The new Hotel Saul puts guests in the middle of Tel Aviv

Named for famed poet Shaul Tchernichovsky (for whom the street also derives its name), the hotel utilizes Saul puns whenever possible.

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October 21, 2018 01:13
3 minute read.
HOTEL SAUL – lodging in the heart of Tel Aviv

HOTEL SAUL – lodging in the heart of Tel Aviv. (photo credit: BOAZ LEVY)

 
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Tchernichovsky St. is about as old-world-Tel Aviv-meets-modern-city as you can get. Small mom and pop shops, hole-in-the-wall shuls and dilapidated buildings bump up against shiny and sleek condos and hipster tattoo parlors.

You’ve got the famous PhotoHouse, the country’s oldest photography store that’s bursting with historic images of pre-state and early-era Israel, and you’ve got the bustling clothing stalls off of King George St. that abut the Carmel Market, with prices so cheap that the proprietors invoke a “no try on” policy. “What, at that price? Who cares if it fits?”

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Amid that tumult is an oasis called the Hotel Saul, a new 34-room, four-floor boutique hotel.

Formerly housing an office building and still featuring some of the original floors and corridor walls, Hotel Saul creates an upscale but down home ambiance, with restored street lamps, sidewalk tables and chairs and high ceiling with modern design. The nostalgia of the design is enhanced by posters that tell the story of Tel Aviv’s iconic buildings, vintage balcony railings and silicate walls of exposed concrete and iron.

If you want to feel like you’re in the middle of the city, with all of its close-by activities as well as its noise and grit, this is the place.

Named for famed poet Shaul Tchernichovsky (for whom the street also derives its name), the hotel utilizes Saul puns whenever possible. Staff walk around wearing “Saulmate” T-shirts “Saul food” is available on the premise at the Barvazi – hyped as Tel Aviv’s first gourmet sandwicherie.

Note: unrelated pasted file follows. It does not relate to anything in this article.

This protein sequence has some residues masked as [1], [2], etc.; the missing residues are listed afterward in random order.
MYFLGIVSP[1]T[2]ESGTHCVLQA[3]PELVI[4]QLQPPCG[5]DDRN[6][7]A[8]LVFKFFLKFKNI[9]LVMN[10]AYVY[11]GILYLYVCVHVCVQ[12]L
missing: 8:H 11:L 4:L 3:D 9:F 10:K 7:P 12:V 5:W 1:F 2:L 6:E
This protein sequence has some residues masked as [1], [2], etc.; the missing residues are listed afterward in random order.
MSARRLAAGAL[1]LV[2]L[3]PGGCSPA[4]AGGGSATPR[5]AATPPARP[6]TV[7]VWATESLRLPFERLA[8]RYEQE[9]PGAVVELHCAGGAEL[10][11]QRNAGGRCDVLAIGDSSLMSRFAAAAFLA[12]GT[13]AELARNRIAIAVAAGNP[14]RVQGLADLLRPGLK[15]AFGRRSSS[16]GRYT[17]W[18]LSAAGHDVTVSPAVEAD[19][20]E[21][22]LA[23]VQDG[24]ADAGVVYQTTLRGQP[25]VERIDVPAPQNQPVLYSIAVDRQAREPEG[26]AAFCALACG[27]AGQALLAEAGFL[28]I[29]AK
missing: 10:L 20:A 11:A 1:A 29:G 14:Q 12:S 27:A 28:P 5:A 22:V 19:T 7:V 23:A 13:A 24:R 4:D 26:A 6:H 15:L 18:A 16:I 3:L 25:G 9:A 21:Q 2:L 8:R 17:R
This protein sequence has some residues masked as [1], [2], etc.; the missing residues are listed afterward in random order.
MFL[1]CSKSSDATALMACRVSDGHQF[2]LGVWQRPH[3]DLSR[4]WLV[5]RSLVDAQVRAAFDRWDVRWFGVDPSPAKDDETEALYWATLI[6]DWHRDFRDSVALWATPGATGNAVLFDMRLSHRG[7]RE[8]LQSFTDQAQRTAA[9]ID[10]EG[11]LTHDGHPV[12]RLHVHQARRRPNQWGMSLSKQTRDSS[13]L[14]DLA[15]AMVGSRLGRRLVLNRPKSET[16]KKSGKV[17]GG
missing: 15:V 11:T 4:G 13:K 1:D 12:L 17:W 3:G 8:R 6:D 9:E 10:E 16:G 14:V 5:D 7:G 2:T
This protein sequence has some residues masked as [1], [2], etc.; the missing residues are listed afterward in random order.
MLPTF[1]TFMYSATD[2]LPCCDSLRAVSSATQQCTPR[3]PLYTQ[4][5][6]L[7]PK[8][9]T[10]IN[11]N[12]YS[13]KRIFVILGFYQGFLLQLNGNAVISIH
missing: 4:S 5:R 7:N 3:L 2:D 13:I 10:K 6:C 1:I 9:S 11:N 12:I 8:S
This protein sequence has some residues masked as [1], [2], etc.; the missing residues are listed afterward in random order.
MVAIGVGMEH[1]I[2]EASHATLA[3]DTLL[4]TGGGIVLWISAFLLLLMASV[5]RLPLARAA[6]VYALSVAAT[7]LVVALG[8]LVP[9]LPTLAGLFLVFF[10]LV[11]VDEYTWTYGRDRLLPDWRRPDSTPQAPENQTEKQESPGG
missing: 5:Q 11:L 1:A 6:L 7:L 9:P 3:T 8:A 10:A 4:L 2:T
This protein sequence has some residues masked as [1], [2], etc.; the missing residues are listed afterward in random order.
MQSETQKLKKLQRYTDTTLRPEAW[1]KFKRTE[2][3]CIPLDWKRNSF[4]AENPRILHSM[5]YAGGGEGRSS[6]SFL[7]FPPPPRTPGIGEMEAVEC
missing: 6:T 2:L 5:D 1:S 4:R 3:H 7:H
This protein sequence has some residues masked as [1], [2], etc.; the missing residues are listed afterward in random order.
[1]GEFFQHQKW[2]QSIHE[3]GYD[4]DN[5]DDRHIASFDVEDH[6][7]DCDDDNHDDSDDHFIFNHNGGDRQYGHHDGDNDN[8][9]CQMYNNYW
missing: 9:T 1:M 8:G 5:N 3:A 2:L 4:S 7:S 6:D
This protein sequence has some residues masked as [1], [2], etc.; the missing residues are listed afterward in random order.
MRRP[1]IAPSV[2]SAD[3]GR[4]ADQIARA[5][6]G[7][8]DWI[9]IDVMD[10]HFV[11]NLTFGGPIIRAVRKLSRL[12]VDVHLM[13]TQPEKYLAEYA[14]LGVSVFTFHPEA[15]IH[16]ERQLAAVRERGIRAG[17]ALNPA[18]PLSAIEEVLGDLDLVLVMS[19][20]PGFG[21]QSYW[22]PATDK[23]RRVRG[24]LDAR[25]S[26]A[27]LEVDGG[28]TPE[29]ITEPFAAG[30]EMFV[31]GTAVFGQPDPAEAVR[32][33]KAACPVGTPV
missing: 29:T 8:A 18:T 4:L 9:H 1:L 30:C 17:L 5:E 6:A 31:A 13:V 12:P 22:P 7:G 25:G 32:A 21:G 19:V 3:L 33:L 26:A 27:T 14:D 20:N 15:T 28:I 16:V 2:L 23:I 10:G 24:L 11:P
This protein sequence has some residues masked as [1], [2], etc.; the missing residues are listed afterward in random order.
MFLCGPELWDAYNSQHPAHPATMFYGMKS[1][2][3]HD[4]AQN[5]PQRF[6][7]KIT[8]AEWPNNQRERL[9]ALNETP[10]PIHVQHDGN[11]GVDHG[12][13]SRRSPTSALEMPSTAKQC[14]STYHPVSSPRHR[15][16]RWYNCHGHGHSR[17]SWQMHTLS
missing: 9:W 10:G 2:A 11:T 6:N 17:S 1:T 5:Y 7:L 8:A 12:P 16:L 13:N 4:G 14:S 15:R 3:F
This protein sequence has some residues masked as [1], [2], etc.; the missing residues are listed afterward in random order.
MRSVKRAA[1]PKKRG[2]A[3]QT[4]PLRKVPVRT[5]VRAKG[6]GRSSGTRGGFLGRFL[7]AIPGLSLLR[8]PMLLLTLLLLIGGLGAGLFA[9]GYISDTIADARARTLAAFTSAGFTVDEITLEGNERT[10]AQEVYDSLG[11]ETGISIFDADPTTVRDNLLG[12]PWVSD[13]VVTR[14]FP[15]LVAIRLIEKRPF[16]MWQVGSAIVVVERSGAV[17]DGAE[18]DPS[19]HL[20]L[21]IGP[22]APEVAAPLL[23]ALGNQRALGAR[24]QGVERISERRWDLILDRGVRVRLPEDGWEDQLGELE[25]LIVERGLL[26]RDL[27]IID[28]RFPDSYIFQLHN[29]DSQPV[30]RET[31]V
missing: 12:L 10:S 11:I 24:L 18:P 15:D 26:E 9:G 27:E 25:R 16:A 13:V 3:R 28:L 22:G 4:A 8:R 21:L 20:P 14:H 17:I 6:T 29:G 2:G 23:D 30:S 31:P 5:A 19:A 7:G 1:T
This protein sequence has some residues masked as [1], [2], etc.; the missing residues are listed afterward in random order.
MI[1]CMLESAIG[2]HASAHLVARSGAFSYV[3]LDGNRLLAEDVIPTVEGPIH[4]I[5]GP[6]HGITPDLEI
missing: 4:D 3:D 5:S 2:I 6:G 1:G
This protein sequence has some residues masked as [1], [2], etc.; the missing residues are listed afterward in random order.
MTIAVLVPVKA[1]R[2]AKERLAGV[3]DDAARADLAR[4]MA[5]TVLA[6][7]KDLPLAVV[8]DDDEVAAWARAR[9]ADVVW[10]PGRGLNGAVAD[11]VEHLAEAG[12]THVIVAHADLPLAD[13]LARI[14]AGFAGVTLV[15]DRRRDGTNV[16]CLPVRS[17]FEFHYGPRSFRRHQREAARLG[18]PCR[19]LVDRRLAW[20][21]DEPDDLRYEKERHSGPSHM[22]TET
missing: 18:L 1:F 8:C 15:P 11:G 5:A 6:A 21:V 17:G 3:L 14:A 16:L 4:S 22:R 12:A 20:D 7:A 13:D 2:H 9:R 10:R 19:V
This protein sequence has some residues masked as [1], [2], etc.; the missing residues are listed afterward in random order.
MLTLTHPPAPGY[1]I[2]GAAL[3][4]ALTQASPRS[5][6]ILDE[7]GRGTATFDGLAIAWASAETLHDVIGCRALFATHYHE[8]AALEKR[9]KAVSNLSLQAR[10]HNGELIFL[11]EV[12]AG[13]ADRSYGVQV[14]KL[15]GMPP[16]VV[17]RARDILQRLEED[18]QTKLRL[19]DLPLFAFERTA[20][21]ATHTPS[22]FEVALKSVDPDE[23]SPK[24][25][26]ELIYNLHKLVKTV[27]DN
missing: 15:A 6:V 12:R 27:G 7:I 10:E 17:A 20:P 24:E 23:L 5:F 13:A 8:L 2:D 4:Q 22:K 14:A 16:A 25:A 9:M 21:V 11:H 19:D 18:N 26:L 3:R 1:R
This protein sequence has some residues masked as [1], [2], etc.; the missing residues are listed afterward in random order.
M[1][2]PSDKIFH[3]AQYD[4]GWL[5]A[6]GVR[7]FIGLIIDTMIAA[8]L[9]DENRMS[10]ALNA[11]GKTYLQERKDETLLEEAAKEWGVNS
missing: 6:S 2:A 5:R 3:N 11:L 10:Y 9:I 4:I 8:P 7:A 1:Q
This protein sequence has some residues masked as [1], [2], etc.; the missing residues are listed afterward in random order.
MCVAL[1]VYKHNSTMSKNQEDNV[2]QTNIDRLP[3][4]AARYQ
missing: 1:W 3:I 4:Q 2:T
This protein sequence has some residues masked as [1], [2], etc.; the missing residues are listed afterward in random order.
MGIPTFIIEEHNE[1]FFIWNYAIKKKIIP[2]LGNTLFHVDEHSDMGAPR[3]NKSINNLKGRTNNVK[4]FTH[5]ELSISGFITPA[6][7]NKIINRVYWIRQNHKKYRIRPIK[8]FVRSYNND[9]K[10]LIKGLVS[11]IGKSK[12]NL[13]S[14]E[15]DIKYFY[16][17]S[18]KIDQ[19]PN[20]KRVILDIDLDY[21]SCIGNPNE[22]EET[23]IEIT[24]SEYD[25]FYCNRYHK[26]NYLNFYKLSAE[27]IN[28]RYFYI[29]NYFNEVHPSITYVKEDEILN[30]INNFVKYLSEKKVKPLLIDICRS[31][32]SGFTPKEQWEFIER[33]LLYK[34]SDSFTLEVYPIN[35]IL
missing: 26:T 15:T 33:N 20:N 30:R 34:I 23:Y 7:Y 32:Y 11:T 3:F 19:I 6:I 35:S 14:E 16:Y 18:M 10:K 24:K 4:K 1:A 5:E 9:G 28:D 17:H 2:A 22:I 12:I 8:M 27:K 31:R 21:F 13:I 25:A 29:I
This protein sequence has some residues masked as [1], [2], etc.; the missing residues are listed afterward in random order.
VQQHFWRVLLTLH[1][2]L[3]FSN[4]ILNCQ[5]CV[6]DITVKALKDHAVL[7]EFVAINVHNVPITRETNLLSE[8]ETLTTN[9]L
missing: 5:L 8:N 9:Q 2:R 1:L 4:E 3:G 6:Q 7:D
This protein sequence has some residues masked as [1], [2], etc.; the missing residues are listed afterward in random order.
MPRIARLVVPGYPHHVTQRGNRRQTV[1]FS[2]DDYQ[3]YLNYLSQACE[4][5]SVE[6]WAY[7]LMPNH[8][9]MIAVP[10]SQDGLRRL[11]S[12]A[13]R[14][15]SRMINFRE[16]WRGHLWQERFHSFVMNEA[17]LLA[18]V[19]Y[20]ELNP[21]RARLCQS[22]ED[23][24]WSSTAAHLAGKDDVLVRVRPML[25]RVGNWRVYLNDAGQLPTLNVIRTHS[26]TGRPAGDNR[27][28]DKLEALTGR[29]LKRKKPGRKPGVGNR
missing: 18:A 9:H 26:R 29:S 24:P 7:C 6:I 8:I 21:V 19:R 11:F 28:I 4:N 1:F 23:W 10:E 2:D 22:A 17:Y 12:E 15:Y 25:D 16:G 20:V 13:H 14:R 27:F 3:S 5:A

As expected, with limited space, the room sizes can be challenging and rather than cover it up, Saul announces that the possibilities range from “shoe-box” and “cozy” up to “Roomy” and “Patio” – the latter of which describes two first-floor rooms with delightful outdoor garden areas with lounge chairs and tables.

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The rooms are frankly designed to sleep in while you garner the energy to explore Tel Aviv. There’s not a lot of walking around meterage. You might have to maneuver where to put your bags though, if you have a lot.

But each room is equipped with an Apple TV (featuring Netflix, YouTube and a range of cable stations) and a Nespresso machine with a variety of coffee flavors. The beds are extremely comfortable, the décor chic and the showers are great.

The staff was friendly, but didn’t seem to be too knowledgeable about environs and events, tours, etc. to recommend. That’s why there’s free wi-fi, so Mr. Google can do the searching.

Breakfast is not included in the price (ranging from NIS 600 for the shoe-box to NIS 1,200 for the patio rooms) and if you keep kosher, that’s probably just fine. The Barvazi, conceived by chef Raz Rahav (of OCD) features some decidedly treif fare among its breakfast selections. However, among the vegetarian options are a tasty egg salad on a croissant with aioli and mizuna leaves (NIS 29), and a Tzaziki sandwich – zucchini squash, lettuce and red peppers on a seed bun (NIS 18). The Barvazi offers a package deal, which includes a sandwich or an extra-large pastry and two beverages for NIS 45. An extra bonus is sitting outside to eat and watching the pierced, the elderly, the scooters and the Tel Aviv diversity wander by.

There are plenty of great breakfast stops, both kosher and non-kosher within a close proximity, as well as a number of restaurants, like the excellent kosher Asian Chooka on nearby Bograshov St. which is then a skip and hop to the beach.

Parking in an underground lot around the corner from the hotel will also set you back an additional NIS 55, but it is certainly more convenient than looking for your own place on the cramped streets.

Shaul Tchernichovsky may not have been inspired to put pen to paper if he had stayed at his namesake, but Hotel Saul should find a niche among those who want to live elegantly in the heart of the city and don’t mind if the rooms are compact.

 The author was a guest of the hotel.

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